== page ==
We mustn't ask ourselves what [a book] says but what it means.

William of Baskerville, Fourth Day, After Compline

William expresses a core truth in the interpretation of books and their meaning. He's stating that a reader cannot understand the true, deep meaning of a book by simply reading the words on the page. The correct interpretation of the meaning behind the words, of reading between the lines or behind the lines, is where the meaning lies. The words are therefore signs that point to a meaning that extends beyond the words themselves.


The question is not whether Christ was poor: it is whether the Church must be poor.

William of Baskerville, Fifth Day, Prime

William makes this statement to the assembled papal delegates at the meeting. He's clarifying previous Franciscan speakers who muddied the argument by trying to show that Jesus was poor and had no possessions.

As he often does, William gets to the essence of the issue: whether the Church, the representative of Christ on earth, should be poor and give up the immense wealth it has accumulated.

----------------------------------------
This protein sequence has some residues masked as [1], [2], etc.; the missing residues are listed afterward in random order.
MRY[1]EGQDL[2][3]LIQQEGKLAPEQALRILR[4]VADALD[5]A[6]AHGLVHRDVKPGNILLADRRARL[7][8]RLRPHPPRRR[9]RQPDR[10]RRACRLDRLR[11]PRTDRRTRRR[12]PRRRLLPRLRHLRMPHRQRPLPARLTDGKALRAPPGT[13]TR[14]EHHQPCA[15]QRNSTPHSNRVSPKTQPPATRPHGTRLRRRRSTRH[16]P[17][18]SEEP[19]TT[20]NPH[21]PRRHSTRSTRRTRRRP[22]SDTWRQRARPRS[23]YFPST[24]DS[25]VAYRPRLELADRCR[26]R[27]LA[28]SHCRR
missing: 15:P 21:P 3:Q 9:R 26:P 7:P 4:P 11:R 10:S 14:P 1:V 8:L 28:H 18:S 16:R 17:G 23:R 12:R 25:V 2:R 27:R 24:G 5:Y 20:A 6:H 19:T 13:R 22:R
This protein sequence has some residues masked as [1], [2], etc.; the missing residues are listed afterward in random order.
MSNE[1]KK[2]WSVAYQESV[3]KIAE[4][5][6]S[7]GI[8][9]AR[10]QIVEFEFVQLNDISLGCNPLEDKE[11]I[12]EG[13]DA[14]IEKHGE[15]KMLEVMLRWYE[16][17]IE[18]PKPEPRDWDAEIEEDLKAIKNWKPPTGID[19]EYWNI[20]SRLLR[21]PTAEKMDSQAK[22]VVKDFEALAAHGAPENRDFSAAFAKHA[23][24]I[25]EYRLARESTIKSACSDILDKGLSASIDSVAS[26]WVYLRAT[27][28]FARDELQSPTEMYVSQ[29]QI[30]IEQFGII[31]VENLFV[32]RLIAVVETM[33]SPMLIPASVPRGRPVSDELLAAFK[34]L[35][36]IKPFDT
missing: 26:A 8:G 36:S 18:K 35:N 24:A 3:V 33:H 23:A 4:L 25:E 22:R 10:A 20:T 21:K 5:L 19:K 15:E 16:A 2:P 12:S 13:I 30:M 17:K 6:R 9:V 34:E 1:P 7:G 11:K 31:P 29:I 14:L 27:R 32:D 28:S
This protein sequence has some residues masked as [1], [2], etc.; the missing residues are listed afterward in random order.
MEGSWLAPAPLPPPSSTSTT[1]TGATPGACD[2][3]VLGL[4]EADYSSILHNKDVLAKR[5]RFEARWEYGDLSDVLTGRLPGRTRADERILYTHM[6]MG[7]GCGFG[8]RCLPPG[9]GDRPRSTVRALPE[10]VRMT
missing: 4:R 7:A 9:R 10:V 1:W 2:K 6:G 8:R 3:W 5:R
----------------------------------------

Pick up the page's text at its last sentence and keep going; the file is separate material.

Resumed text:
The library was ... born to save the books ... but now it lives to bury them.

William of Baskerville, Fifth Day, Vespers

William states explicitly how the library's form and function have become a perversion of its original purpose. The library clearly was founded as a repository for the greatest books ever written. The purpose of the library had been to preserve these invaluable, ancient books for the future.

Now, William rightly condemns the library for its self-inflicted role reversal. Its purpose seems no longer to preserve books, but to bury them within its impenetrable labyrinth so no one can access them. This is especially true for books that do not support orthodox Catholic doctrine.


There is no progress ... in the history of knowledge, but ... a continuous and sublime recapitulation.

Jorge of Burgos, Fifth Day, Compline

Jorge of Burgos is fanatical in his belief that progress is a continual restating of orthodox Church dogma. History is stagnant and unchanging because true progress implies potential challenges to the absolute, inerrant truth contained in the Bible. And Jorge will never sanction such a thing.


This crypt is a beautiful epitome of the debates on poverty you have been following.

Nicholas of Morimondo, Sixth Day, Prime